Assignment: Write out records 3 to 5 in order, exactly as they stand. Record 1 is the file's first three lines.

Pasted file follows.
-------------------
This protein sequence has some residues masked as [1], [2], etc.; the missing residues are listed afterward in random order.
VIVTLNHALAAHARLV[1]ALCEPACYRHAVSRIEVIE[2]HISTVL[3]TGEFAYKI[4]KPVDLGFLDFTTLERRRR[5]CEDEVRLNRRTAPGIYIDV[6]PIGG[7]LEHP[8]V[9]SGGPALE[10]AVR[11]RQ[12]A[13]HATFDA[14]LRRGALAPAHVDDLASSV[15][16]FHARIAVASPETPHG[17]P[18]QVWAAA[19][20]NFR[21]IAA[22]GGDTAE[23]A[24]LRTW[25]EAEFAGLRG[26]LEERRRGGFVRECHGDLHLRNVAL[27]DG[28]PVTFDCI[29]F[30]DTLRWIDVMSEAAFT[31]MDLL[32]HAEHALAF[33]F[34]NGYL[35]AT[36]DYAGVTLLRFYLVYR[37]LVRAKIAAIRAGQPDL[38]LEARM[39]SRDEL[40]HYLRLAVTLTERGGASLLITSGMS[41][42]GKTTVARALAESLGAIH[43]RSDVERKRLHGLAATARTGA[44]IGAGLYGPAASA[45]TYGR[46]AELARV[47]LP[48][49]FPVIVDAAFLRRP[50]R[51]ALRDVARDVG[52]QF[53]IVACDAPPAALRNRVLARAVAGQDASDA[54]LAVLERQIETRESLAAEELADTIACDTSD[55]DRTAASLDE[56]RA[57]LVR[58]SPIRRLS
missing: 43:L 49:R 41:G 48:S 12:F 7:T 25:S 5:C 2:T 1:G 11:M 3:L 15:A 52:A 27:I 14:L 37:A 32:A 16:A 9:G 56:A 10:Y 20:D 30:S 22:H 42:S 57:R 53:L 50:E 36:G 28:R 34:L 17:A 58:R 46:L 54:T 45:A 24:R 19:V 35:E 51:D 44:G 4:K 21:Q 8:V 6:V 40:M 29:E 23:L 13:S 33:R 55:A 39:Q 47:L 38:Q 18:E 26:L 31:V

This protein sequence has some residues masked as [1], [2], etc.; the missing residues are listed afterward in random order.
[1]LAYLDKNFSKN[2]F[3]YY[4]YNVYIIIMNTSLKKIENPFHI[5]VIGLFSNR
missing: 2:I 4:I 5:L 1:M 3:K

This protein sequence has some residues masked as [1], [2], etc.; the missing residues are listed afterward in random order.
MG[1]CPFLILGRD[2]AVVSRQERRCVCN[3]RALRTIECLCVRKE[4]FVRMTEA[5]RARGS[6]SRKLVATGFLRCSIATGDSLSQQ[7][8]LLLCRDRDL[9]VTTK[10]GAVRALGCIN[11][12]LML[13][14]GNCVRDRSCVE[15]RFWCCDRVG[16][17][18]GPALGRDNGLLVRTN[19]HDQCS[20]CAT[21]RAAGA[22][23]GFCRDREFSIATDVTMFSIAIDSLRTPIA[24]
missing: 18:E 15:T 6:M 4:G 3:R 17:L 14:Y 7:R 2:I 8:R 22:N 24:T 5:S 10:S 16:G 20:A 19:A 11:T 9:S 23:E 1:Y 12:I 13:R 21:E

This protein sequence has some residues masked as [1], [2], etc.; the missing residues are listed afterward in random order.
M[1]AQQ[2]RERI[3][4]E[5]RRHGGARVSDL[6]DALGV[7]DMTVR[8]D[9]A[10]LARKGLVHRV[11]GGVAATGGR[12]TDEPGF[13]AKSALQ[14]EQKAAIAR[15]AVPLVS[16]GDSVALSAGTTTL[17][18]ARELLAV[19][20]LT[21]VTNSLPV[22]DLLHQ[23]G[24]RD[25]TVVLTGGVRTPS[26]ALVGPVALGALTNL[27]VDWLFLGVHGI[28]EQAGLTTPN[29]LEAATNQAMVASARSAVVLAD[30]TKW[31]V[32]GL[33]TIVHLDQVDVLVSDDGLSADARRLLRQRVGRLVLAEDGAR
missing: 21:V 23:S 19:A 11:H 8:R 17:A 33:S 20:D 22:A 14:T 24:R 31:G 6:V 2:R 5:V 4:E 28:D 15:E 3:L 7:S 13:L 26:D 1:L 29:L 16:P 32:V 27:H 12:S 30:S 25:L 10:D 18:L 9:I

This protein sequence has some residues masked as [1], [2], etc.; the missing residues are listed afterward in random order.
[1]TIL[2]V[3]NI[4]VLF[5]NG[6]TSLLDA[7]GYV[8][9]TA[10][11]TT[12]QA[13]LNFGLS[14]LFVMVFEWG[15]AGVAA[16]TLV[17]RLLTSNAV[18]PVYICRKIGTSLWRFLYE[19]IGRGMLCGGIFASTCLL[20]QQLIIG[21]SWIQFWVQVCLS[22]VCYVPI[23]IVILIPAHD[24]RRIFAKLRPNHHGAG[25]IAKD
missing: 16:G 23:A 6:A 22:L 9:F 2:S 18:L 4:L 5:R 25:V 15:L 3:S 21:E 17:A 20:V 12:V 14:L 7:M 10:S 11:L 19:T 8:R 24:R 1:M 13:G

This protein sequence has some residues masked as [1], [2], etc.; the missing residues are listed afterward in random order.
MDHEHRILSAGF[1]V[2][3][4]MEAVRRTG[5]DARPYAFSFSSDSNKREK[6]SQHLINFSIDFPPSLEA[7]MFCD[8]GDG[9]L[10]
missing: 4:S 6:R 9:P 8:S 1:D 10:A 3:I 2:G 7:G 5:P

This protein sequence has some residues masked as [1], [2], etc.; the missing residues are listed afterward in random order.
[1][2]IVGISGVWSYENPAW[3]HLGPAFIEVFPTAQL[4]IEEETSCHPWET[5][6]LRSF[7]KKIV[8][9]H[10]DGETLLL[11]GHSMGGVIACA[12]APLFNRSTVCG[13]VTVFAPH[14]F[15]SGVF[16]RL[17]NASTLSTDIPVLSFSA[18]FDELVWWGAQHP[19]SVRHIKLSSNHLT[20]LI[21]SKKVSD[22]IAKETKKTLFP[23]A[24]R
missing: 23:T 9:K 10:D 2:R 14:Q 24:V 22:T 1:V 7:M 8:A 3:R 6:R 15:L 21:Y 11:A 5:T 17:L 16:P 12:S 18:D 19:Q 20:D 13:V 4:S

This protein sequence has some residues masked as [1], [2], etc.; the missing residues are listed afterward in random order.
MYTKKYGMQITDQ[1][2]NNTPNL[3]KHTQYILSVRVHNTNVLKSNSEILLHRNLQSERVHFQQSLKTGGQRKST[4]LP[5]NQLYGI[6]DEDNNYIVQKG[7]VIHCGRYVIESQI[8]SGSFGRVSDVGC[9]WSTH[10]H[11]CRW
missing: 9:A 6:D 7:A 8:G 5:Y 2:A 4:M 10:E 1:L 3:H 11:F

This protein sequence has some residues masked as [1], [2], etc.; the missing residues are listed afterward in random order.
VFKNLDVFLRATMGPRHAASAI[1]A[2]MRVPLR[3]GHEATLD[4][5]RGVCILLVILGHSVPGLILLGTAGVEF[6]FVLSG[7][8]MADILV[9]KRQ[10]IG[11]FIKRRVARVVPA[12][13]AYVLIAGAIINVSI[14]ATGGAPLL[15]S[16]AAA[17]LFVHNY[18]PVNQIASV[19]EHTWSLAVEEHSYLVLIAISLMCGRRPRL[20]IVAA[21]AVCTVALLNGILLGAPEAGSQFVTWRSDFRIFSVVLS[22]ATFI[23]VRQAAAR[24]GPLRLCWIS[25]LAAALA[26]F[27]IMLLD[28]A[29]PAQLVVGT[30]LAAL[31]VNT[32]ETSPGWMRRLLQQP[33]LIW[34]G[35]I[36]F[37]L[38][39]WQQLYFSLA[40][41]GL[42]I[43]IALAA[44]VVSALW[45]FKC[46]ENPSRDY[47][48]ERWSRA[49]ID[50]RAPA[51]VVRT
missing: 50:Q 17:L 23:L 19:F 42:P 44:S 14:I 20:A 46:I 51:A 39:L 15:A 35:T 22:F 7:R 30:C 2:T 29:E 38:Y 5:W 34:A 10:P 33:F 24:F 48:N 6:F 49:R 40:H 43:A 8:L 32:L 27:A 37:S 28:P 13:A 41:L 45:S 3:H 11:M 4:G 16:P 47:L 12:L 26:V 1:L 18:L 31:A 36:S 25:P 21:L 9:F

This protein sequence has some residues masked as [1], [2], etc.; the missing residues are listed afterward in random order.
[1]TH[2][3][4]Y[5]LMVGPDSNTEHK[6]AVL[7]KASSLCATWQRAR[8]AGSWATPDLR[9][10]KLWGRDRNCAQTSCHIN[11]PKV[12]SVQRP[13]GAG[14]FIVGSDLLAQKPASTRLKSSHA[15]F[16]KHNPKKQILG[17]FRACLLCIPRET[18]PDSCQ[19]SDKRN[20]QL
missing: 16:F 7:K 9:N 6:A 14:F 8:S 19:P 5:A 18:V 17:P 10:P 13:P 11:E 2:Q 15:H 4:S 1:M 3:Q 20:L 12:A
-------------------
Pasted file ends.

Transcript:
This protein sequence has some residues masked as [1], [2], etc.; the missing residues are listed afterward in random order.
MG[1]CPFLILGRD[2]AVVSRQERRCVCN[3]RALRTIECLCVRKE[4]FVRMTEA[5]RARGS[6]SRKLVATGFLRCSIATGDSLSQQ[7][8]LLLCRDRDL[9]VTTK[10]GAVRALGCIN[11][12]LML[13][14]GNCVRDRSCVE[15]RFWCCDRVG[16][17][18]GPALGRDNGLLVRTN[19]HDQCS[20]CAT[21]RAAGA[22][23]GFCRDREFSIATDVTMFSIAIDSLRTPIA[24]
missing: 18:E 15:T 6:M 4:G 3:R 17:L 14:Y 7:R 2:I 8:R 22:N 24:T 5:S 10:S 16:G 20:A 19:A 11:T 9:S 23:E 1:Y 12:I 13:R 21:E

This protein sequence has some residues masked as [1], [2], etc.; the missing residues are listed afterward in random order.
M[1]AQQ[2]RERI[3][4]E[5]RRHGGARVSDL[6]DALGV[7]DMTVR[8]D[9]A[10]LARKGLVHRV[11]GGVAATGGR[12]TDEPGF[13]AKSALQ[14]EQKAAIAR[15]AVPLVS[16]GDSVALSAGTTTL[17][18]ARELLAV[19][20]LT[21]VTNSLPV[22]DLLHQ[23]G[24]RD[25]TVVLTGGVRTPS[26]ALVGPVALGALTNL[27]VDWLFLGVHGI[28]EQAGLTTPN[29]LEAATNQAMVASARSAVVLAD[30]TKW[31]V[32]GL[33]TIVHLDQVDVLVSDDGLSADARRLLRQRVGRLVLAEDGAR
missing: 21:V 23:S 19:A 11:H 8:R 17:A 33:S 20:D 22:A 14:T 24:R 31:G 6:V 2:R 5:V 4:E 28:D 15:E 3:L 7:S 13:L 26:D 1:L 29:L 16:P 32:V 27:H 12:S 30:S 25:L 10:D 18:L 9:I

This protein sequence has some residues masked as [1], [2], etc.; the missing residues are listed afterward in random order.
[1]TIL[2]V[3]NI[4]VLF[5]NG[6]TSLLDA[7]GYV[8][9]TA[10][11]TT[12]QA[13]LNFGLS[14]LFVMVFEWG[15]AGVAA[16]TLV[17]RLLTSNAV[18]PVYICRKIGTSLWRFLYE[19]IGRGMLCGGIFASTCLL[20]QQLIIG[21]SWIQFWVQVCLS[22]VCYVPI[23]IVILIPAHD[24]RRIFAKLRPNHHGAG[25]IAKD
missing: 16:G 23:A 6:A 22:L 9:F 2:S 18:L 4:L 5:R 25:V 15:L 3:S 21:E 17:A 20:V 12:V 14:L 7:M 10:S 11:L 19:T 8:R 24:R 1:M 13:G